Revolution

RevolutionRevolution (The Sixties Trilogy Book #2) by Deborah Wiles. Scholastic Press, 2014. 544 pages. Publisher recommends for grades 3-7. ISBN: 978-0545106078.

Revolution is a literary tour de force. Through the voice of Sunny, a 12-year-old white girl, and the voice of Ray, a 16-year-old black boy, both living in Greenwood, Mississippi in the summer of 1964, Wiles presents an exquisitely crafted multidimensional picture of a Mississippi town during Freedom Summer.

Most of the story is told by Sunny. She’s having trouble embracing or even tolerating change at home. She loves the Beatles and summertime and her friends. From the time of their first encounter she’s curious about Ray. She’s also curious about the civil rights workers who have come to Mississippi to register black voters. One in particular interests her: Jo Ellen, who is Franny’s sister from Wiles book “Countdown”. People, such as her grandmother, tell Sunny how she ought to think about the civil rights workers and about blacks.  But Sunny isn’t one to let other people tell her much of anything. As her life intersects with Jo Ellen’s and with Ray’s, she becomes more and more aware of how unjustly blacks are treated in her town. She also sees the violence towards blacks and towards “the invaders,“ the civil rights workers, on the part of the police force and others in the community.

In his part of the story, Ray chafes at the lack of equality in the Jim Crow South. For him, the civil rights workers are moving too slowly. He pushes to see if the Civil Rights Act of 1964 will be enforced in Mississippi almost as soon as it has been signed.

The last episode in the book is not surprising. It should be. It should be inconceivable. But the picture of Mississippi in 1964 is so well drawn that when the episode happens it almost seems inevitable.

In addition to Sunny’s voice and Ray’s voice there is a narrator’s voice that tells us some things about Sunny’s stepbrother and about Sunny’s father that we wouldn’t otherwise know. And there are pages of nonfiction background about the mid-sixties, including a biography of Lyndon Johnson. As in “Countdown,” there are pages of pictures and song lyrics from the time. I’ve wondered if this switching between four different voices would be difficult for the target age group. My current thought is that this is an excellent choice for a middle grade kid who wants a reading challenge. It’s a great example of what literature can do.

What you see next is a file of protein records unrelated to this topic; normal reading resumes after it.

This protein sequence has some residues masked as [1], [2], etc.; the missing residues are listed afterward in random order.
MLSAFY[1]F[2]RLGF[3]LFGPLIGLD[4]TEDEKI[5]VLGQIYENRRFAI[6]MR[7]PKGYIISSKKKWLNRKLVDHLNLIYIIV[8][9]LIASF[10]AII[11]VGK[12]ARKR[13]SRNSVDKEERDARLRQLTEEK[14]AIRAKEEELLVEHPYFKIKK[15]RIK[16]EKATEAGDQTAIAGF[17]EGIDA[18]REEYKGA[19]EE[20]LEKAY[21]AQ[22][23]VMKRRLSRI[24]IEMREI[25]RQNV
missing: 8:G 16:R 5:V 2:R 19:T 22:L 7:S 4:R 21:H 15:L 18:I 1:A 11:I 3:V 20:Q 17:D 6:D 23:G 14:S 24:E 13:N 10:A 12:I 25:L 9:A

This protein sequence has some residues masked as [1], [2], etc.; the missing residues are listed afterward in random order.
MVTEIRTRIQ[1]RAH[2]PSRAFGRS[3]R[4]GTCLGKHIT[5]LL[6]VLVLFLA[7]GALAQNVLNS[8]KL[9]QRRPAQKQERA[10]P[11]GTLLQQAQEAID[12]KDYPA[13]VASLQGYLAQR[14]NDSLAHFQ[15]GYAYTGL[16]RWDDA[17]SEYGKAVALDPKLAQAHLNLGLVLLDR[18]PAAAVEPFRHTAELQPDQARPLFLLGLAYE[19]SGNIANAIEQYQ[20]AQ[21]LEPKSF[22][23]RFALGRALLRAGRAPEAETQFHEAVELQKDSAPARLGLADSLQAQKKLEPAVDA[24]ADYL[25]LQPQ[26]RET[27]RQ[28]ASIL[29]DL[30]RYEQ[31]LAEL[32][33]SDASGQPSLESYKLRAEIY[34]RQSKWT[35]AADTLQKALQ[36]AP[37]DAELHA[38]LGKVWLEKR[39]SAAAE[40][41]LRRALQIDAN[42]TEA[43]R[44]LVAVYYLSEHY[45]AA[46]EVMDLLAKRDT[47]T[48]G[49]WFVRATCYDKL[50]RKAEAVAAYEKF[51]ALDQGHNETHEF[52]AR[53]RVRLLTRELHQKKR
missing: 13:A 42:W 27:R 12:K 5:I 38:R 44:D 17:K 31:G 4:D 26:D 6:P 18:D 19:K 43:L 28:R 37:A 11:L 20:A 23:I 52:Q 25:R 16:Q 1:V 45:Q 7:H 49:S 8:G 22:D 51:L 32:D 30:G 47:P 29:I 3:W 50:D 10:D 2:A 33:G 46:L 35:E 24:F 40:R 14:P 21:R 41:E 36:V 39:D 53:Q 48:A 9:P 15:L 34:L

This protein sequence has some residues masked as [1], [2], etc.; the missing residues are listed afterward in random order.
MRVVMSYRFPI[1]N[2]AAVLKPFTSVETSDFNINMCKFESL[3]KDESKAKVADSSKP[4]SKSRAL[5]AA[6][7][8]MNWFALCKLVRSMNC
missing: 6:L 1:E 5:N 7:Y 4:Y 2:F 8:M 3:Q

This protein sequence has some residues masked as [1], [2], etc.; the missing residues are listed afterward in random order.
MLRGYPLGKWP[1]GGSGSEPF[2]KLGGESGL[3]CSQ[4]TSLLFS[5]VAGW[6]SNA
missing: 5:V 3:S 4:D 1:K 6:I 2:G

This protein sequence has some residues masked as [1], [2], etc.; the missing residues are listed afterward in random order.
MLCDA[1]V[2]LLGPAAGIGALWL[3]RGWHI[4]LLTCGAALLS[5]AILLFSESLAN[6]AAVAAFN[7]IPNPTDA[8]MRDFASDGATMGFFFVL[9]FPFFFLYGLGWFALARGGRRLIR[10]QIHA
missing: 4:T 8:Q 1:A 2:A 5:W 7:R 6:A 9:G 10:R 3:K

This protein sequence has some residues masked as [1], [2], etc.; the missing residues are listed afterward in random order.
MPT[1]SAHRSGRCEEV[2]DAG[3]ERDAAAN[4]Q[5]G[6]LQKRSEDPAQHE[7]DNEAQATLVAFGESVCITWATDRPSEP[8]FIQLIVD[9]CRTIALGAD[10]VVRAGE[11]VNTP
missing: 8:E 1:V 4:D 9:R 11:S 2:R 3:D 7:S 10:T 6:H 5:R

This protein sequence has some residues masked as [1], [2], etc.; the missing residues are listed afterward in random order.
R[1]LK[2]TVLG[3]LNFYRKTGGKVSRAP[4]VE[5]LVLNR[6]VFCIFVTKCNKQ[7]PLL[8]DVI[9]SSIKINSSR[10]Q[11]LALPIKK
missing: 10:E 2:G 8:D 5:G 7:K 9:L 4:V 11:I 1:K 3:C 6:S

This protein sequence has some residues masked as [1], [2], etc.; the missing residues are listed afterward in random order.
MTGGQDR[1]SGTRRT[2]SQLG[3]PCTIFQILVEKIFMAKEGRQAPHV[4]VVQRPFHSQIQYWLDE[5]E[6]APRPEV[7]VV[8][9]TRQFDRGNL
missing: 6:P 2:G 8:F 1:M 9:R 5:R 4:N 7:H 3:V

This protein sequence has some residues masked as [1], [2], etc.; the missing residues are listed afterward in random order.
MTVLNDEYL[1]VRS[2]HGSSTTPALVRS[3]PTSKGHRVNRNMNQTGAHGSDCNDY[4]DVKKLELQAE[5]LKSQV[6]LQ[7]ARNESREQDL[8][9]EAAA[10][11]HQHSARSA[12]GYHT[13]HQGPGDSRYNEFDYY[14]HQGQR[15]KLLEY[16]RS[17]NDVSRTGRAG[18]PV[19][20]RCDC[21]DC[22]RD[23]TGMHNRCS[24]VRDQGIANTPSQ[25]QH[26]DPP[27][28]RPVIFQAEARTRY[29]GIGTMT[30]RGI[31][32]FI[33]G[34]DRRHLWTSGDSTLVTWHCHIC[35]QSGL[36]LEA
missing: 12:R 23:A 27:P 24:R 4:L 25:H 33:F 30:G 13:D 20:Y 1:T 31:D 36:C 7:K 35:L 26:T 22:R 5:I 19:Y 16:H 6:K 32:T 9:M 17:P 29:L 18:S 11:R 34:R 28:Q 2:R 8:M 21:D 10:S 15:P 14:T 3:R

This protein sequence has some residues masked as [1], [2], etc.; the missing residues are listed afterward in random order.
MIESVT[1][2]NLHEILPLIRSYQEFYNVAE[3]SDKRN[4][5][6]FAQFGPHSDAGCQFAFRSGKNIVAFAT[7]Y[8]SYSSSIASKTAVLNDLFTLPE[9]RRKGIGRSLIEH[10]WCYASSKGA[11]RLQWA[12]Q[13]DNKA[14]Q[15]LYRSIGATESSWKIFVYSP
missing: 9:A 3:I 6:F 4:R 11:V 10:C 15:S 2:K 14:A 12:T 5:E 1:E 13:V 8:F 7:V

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Copyright © Elizabeth Parrott, 2014.

Countdown

CountdownCountdown by Deborah Wiles. Scholastic Press 2010. 400 pages. Publisher recommends for ages 9-12. ISBN: 9780545106054.

Once I ordered a nonfiction book for a school library because it included “primary sources”. I was disappointed to find that “primary sources” meant two or three one sentence quotes. Countdown really does include primary sources. It’s a documentary novel. The documentary portion of the novel captures the national politics and international politics of the early 60s, as well as the social climate. This part of the novel is woven in between the story of Franny’s day-to-day life as an 11-year-old during the Cuban Missile Crisis.

On the international scene, Kennedy and Khrushchev are engaged in a staring match over the missiles in Cuba. On the national scene, blacks are protesting their treatment in the segregated South. There is a buildup of military advisors in Vietnam. Manned space exploration captures the country’s imagination. The documentary portion includes short biographies of Pete Seeger, JFK and civil rights activist Mary Lou Hamer, as well as many, many quotes from news and government agencies and from speeches. It also includes a remarkable number of photographs.

In Franny’s life, things are changing. Her older sister has become involved with a group of people trying to change the world. Her best friend is acting like her worst enemy. Her father’s uncle responds to the threat of nuclear attack in a way that makes no sense to Franny. And on top of all of this, the missile crisis makes her afraid she may not live long enough to grow up.

On the day after Kennedy’s speech to the nation about the Cuban missile crisis, Franny feels that everything has changed. The “duck and cover” instructions become more intrusive in Franny’s story. Her thoughts seem to be returning more and more frequently to the fear that she’ll die tomorrow. She’s been composing a letter to Khrushchev for some time, but the crisis makes it even more important that she try to tell him that the citizens of the US aren’t so different from the citizens of the Soviet Union. It’s as if by communicating to Khrushchev, she can act in a political way to make the situation better.

I was four years old during the Cuban missile crisis. I’d been going to Pete’s Seeger concerts for four years by that time. A year later my parents went to the March on Washington.  As I grew I became terrified of nuclear war, just as Franny was. Wiles has rendered my experience of the 60s very accurately.

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